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Ian Hill, B.Eng. '04, M.A.Sc. '06

(Engineering Physics), (Engineering Physics) | Going Nuclear in Paris

A bit of inspiration, a touch of excitement and a grain of anticipation led Ian Hill into Engineering Physics.

Canada’s history in developing nuclear technology offered the inspiration, while the opportunity for hands-on work with the campus nuclear reactor brought the excitement. Canada’s ongoing bid to host the International Thermonuclear Experimental Reactor (ITER) was the anticipation in the mix.

In the end, Canada lost out to France for the ITER, but Hill earned both his Bachelor (2004) and Master’s (2006) degrees in Engineering Physics and has gone on to pursue a career in nuclear engineering. And like the ITER, he’s also landed in France.

Hill is currently the deputy head of nuclear science with the Organisation of Economic Co-operation and Development (OECD’s) Nuclear Energy Agency (NEA). He is responsible for coordinating the joint research that member countries are undertaking in a variety of areas related to nuclear safety and reactor physics.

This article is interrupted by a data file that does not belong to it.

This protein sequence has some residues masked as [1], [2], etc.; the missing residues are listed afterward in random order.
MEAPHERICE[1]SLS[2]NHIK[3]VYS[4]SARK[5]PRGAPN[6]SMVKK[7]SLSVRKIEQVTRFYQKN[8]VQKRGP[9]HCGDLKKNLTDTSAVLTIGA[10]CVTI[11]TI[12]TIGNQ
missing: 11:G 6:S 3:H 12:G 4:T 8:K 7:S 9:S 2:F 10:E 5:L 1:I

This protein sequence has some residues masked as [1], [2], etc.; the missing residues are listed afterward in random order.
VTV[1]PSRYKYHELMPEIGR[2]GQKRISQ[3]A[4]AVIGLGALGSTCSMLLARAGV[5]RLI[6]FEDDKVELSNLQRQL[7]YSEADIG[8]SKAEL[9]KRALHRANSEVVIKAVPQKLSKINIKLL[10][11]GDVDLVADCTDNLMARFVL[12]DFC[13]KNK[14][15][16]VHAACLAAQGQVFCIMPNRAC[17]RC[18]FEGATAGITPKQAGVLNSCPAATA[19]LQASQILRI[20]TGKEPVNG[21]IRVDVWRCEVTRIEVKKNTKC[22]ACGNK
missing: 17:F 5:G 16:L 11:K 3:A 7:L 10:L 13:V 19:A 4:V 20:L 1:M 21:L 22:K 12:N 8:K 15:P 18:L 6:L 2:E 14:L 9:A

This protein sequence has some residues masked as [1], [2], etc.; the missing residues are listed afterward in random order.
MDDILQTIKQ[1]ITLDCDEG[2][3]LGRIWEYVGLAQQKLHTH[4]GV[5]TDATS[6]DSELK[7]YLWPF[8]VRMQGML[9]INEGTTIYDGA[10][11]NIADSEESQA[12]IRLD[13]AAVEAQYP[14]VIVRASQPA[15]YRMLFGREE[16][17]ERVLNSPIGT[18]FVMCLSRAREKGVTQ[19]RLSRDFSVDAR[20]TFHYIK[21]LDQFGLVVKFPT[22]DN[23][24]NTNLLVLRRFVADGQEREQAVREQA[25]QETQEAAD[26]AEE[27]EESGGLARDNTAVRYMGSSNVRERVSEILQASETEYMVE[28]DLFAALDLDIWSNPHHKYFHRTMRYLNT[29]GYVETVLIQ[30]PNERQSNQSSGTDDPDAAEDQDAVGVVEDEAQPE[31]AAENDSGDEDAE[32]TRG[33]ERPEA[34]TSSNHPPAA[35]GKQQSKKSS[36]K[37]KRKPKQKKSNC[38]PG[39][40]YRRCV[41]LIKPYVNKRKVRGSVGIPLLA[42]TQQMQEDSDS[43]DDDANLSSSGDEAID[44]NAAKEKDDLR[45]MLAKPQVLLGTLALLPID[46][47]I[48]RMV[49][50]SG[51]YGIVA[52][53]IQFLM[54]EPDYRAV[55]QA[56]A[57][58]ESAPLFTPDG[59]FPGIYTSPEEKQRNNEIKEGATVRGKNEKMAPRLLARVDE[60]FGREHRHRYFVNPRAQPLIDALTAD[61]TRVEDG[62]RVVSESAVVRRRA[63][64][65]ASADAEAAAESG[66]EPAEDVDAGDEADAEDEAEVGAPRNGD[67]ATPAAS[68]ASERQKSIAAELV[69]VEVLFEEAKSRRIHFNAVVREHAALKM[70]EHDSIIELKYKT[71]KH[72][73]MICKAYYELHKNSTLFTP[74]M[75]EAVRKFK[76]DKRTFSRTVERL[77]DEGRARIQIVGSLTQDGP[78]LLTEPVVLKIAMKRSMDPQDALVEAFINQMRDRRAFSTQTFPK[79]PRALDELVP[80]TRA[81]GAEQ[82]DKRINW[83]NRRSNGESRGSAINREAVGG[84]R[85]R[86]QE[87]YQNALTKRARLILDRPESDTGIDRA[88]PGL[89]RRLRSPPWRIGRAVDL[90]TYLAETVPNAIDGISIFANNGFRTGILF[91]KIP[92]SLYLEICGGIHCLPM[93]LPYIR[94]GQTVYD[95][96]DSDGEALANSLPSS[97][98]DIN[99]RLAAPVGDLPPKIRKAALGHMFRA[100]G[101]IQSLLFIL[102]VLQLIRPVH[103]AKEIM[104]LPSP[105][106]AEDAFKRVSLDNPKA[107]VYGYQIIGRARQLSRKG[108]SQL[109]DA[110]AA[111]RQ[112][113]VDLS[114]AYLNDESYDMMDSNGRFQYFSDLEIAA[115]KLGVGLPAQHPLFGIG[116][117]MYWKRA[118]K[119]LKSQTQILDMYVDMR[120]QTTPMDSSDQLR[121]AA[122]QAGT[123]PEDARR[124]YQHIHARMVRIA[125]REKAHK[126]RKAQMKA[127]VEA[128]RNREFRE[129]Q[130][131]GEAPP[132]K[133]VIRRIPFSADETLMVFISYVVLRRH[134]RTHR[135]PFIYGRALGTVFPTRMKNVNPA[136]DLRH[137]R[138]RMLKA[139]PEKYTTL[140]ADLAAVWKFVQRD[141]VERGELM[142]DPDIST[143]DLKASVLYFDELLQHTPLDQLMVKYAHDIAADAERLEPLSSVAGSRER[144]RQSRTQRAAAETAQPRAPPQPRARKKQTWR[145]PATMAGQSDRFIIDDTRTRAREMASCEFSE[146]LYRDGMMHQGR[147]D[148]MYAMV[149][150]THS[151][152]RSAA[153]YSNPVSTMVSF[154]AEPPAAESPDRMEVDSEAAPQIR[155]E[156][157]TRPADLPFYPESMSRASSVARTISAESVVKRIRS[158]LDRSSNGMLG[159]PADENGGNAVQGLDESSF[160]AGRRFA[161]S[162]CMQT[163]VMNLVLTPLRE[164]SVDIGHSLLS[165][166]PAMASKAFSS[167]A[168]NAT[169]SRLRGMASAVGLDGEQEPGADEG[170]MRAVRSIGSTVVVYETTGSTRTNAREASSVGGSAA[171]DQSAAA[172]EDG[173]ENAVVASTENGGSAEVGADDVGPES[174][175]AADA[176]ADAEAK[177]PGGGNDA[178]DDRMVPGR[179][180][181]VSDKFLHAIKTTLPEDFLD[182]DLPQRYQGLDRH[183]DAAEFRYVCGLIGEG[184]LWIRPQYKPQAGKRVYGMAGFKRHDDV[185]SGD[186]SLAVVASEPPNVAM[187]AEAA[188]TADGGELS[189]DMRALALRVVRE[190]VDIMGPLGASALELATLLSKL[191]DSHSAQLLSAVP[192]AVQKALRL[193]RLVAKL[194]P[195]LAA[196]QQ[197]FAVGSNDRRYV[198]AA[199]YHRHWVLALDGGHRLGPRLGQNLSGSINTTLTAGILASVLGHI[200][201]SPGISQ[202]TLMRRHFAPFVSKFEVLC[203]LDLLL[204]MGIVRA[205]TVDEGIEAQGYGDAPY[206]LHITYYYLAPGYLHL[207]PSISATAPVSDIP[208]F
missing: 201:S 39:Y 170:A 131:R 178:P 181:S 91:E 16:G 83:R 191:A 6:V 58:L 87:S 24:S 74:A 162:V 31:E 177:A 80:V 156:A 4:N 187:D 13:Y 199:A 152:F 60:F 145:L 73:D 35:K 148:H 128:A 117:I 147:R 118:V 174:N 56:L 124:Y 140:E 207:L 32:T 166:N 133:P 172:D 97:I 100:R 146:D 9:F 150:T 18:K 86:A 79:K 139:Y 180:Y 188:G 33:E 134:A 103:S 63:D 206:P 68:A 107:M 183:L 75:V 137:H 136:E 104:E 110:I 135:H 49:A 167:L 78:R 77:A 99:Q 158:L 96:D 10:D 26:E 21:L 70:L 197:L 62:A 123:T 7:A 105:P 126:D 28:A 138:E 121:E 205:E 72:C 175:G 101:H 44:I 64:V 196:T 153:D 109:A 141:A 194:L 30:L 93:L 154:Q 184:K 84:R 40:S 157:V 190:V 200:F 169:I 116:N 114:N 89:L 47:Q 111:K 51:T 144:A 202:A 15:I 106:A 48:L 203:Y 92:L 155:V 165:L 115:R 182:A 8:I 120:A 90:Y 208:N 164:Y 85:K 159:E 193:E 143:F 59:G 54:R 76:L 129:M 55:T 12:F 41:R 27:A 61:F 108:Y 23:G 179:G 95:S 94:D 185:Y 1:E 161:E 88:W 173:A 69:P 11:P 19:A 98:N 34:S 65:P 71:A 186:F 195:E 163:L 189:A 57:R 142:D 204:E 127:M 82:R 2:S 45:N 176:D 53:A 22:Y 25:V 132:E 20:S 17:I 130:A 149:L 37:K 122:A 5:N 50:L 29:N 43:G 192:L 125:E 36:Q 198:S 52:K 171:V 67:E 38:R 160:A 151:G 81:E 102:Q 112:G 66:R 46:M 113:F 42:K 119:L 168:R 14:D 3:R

“Right now, typical days are rare,” says Hill. “In the period of a month, I could be overseeing the construction of a database on reactor physics benchmarks, identifying gaps in fuels performance experiments, running scientific computations, assisting with my division’s budget, or travelling to present the division’s work at the International Atomic Energy Agency (IAEA).”

“I have daily interactions with chemists, computer scientists, materials scientists, nuclear physicists, and engineers. A broad knowledge base is required to talk shop in all these areas,” he adds.

Based in Paris, Hill counts a daily office view of the Eiffel Tower as a job perk, along with the opportunity to visit nuclear facilities around the world. Highlights include Canada’s Chalk River, Moscow’s Kurchatov Institute and even a 2017 tour of the ITER led by the director general, Bernard Bigot.

His advice to today’s students: “Recognize your strengths, then find and work with people that complement those strengths, and learn from them.”